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The main mosque of Kolkata, the capital of West Bengal is the Nakhoda Mosque located in the centre of the city in the commercial district of Burra Bazaar. It is a landmark of central Kolkata built on the Rabindra Sarani – Zakaria Street Crossing.
The Nakhoda Mosque was built by Abdul Rahim Osman, a rich shipping merchant who belonged to the Memon sect of the Sunni Muslims from Kutch region of Gujarat. The name Nakhoda means ‘Seafarer ‘ or Mariner in Arabic. The construction of the mosque was started with a foundation stone being laid in September 1926. The total expense incurred by Abdul Rahim Osman for the completion of the building was Rs. 15 lakhs or 1.5 million.
The Nakhoda Mosque is a huge structure with a prayer hall that can accommodate 10000 devotees at a time. The architectural style used is Indo – Saracenic where elements from ancient Indian buildings are copied and remodeled to give a semblance of those buildings while using modern building techniques. Thus the mosque is a copy of Mughal Emperor Akbar’s Mausoleum in Sikandara, Agra and the gateway is taken from the Buland Darwaza of Fatehpur-Sikri. To make the perfect likeness, the granite came from Tolepur.
The Nakhoda Masjid has a huge central prayer hall that can hold 10000 faithfuls. There are three domes over the hall flanked by two minarets that are 151 ft. tall. The periphery is covered by smaller minarets that are 15 in number of varying heights between 100 and 117 ft.
Inside the mosque is covered with artistic carving and decorated extensively on columns and pillars and the inside of the domes.
The Nakhoda Mosque is the chief seat of Sunni Muslim sect in Kolkata and is the largest mosque in West Bengal. Located in the busy commercial district of Central Kolkata, the mosque is a landmark in the area. Scores of shops line the road outside the mosque selling a variety of things including ittar which is an essence of flowers and other aromatic compounds.
During Muslim festivals, the whole area is lit up in bright lights and there is a festive mood that is palpable. Street vendors sell biryani and other traditional Muslim sweet-meats.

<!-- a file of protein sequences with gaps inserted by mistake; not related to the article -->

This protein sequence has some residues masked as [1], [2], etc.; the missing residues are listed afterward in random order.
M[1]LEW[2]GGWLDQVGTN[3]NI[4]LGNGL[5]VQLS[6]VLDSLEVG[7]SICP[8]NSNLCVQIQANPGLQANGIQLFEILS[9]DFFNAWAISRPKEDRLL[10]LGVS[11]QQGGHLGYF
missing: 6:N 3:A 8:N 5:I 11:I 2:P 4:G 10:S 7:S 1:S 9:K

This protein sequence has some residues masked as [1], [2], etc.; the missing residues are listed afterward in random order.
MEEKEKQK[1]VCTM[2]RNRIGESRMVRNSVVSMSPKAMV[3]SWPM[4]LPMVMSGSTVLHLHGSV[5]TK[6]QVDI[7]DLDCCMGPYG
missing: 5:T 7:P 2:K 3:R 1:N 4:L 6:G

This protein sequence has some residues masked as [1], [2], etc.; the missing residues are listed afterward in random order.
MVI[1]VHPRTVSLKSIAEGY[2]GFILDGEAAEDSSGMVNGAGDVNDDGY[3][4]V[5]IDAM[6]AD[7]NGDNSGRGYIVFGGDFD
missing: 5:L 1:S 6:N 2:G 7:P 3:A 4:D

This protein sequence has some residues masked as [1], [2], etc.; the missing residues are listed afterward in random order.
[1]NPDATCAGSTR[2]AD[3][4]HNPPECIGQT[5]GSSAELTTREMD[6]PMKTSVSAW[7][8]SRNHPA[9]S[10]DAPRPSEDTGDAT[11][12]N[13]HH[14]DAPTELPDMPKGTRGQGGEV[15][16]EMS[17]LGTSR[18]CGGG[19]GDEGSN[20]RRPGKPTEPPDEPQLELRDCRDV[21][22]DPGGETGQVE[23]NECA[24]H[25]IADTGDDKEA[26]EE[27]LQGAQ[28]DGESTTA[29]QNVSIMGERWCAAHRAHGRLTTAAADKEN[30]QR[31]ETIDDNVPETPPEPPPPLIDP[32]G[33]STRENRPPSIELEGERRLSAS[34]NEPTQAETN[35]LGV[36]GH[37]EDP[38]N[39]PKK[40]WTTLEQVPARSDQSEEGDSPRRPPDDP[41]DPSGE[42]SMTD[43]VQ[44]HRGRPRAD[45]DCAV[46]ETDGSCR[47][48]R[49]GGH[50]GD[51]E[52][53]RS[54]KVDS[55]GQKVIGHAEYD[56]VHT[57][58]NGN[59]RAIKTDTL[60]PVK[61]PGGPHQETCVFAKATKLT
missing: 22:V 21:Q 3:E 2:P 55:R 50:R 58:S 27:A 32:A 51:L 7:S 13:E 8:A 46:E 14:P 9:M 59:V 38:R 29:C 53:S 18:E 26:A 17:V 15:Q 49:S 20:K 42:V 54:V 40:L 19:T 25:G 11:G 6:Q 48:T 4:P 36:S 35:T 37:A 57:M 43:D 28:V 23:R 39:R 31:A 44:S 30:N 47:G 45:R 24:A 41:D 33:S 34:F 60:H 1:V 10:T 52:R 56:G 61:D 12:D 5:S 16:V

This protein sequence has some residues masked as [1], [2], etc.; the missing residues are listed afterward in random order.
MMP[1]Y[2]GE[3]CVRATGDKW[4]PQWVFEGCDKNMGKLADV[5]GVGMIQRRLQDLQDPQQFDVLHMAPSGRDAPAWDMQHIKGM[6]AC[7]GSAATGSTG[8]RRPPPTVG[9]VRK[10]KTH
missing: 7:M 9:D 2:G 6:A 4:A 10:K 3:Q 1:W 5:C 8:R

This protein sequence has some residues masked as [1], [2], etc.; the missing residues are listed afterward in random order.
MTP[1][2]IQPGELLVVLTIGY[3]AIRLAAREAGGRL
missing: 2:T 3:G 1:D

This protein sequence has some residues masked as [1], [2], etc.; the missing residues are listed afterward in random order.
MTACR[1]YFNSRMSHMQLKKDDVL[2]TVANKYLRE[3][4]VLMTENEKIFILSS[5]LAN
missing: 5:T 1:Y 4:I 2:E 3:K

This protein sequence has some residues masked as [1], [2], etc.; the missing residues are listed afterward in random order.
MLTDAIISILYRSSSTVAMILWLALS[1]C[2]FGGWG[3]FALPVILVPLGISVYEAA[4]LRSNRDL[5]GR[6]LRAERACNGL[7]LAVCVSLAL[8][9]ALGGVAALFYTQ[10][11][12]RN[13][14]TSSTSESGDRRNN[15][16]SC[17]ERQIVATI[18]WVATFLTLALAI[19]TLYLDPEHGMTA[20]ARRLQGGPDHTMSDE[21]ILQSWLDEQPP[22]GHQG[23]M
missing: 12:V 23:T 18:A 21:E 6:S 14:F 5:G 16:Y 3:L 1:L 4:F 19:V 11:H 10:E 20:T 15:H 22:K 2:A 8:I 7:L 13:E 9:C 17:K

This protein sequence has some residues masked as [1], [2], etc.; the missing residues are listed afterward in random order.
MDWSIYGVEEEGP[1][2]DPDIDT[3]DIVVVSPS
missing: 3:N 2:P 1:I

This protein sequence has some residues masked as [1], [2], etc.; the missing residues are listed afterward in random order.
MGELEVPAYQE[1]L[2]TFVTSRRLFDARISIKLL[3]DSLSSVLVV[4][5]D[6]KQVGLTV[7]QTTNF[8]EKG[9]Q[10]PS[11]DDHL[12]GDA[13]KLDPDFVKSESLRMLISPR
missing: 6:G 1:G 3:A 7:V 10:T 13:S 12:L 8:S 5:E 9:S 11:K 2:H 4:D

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Kolkata is the capital of West Bengal and was well developed since the 19th Century AD. There is an international airport in Kolkata; Netaji Subhash Chandra Bose International Airport that brings in air traffic from all over the world. The Domestic Terminal of the airport is also well connected to all the cities and towns of India that are on the air map.
Kolkata is also a busy commercial port that is mainly used for export and import of goods from all over the world. Before air travel became popular, passenger ships and liners from the East and West called on Kolkata Port.
Kolkata is the hub of the Eastern Railway division of the Indian Railways. Trains from the North East, North, South, South East, South West, Central zone all pass through Kolkata bringing passengers and visitors from every nook and cranny of the country. There are four railway stations in Kolkata; Howrah Railway Station and Sealdah Railways Station are the two important ones. Kolkata Station in Chitpur and Shalimar Station in Howrah are the other stations.
Kolkata is well connected by road to the North Easter States as well as Sikkim and Bhutan. The neighboring states of Bihar, Jharkhand, Orissa are connected by State highways and National Highways. State Transport buses ply from small towns and cities on the outskirts of the mega city. Within the city, Metro, local trains, trams, buses, taxis, auto rikshaws and private cars are freely available.
The mosque is open from 6 AM to 8 PM on all days. The prayer hall is full to capacity of 10000 on Fridays and all festival days of Sunni Muslims.
The Nakhoda Mosque bears silent testimony to the tussle for political dominance in the Bengal region between the Mughals and the British. When the British moved their capital to Delhi in 1911, their hold over Bengal was somewhat lessened. The large mosque built in the centre of the erstwhile capital of the British Raj was an indication of the growing power of Muslims in the region. This was amply displayed by the rich merchant from Kutch; Abdul Rahim Osman who could afford to spend as much as 1.5 millions on a mosque in 1926.